Insider threats: what are they and how to prevent them?Rosario
There are different online threats that companies face every day. The most common one is phishing attacks where the victim accidentally clicks on an insecure link and logs in. Other commonly known threats to businesses are malware, ransomware, weak passwords and insider threats. Most of these online attacks are due to what are known as insider threats. But what is an insider threat?
What is an insider threat?
Most people think of the word insider threat as meaning that an employee or former employee intends to cause harm or steal company data. It can contribute to what are called insider threats, but there are other causes as well, such as careless users or employees and negligent data breaches.
Here are the latest statistics showing the causes of insider attacks:
– 71% are caused by an unintentional or accidental data breach.
– 65% are data breaches that were caused by ignoring policies.
– 60% of data breaches occurred intentionally.
How much money can be lost with an insider attack?
An insider attack costs an organization a lot of money. It can even lead to bankruptcy, especially for small companies. It often costs an average of 230,000 € up to 17 million euros. Sometimes, it depends on the data stolen and the size of the organization.
In addition, companies that experienced cyber-attacks will also have to pay for a forensic problem to discover the cause of the incident. This is to find out what happened and what can be done to prevent future attacks. Investigating and spending money on a preventable attack is time-consuming and an additional expense for the company.
Types of insider threats
We mentioned earlier that insider attacks can come in many forms. They include people who unintentionally forget or are unaware of their actions that can harm the company. And some have motives behind the attack.
Listed below are different types of insider attacks that are commonly known. It is critical to know about these attacks so that companies are aware of them and how they can be prevented.
These are employees who are manipulated to unwittingly reveal company data. The most popular form of this attack is known as spear phishing or social engineering.
The employee unknowingly downloads a link that is sent to them through their email. The link contains malicious software that could steal company data. Or someone in person manipulates an employee into giving them company credentials.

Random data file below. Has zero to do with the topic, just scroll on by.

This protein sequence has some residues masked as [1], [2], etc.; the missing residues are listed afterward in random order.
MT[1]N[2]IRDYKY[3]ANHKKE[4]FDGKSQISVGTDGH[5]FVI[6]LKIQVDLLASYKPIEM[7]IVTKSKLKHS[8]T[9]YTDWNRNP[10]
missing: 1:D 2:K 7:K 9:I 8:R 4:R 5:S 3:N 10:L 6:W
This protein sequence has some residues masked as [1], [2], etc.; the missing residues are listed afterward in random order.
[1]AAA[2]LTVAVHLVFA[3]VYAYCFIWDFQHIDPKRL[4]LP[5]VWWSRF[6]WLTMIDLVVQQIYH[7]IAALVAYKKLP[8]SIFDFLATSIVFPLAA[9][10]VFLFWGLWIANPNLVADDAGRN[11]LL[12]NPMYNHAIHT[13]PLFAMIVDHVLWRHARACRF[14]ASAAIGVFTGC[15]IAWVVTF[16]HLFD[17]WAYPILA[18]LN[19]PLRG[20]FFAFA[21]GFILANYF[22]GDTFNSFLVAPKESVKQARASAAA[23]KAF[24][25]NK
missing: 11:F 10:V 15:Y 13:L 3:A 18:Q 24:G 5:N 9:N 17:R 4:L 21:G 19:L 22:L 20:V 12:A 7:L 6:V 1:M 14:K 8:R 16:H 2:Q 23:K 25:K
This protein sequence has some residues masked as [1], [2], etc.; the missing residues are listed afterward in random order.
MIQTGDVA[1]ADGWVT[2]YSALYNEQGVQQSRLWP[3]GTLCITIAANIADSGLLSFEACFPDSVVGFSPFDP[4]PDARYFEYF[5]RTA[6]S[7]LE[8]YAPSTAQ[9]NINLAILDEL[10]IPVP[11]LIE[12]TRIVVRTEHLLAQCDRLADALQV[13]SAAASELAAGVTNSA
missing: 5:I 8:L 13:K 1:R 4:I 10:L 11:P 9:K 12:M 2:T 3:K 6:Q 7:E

The collaborator requires two agencies to work together to spy on or gain access to potential data. The term corporate or enterprise espionage is a good example of collaborator attacks. A company or government agency will hire a former employee or another company to gather information about the target business.
Collaborators often gain access to intellectual property and customer information. This form of attack can disrupt the flow of business operations and lead to distrust and loss of customers.
THE LONE WOLF
As the term implies, these are cybercriminals who work by themselves. They have no external access and no one to manipulate. Often, these criminals have access to the administrative department or even executives. They can access more crucial system data.
These are employees or users who think they can overcome the security policies implemented by the company. An example of a mistake is someone who stores vital information in cloud storage without protecting it or without knowing that it is against company policy.
95% of employees always try to circumvent company policy and security control, which can cause a problem for the company.
If you run a small business or even a large corporation, the next question is how to prevent these threats.
How to prevent insider threats?
1 INCLUDES INSIDER THREAT AWARENESS TRAINING FOR EMPLOYEES.
Since not everyone is aware of cyber threats, it is critical to educate employees about them. You can train new employees about security, threats, social engineering situations and spear-phishing, so they can get an idea about it and know what to do.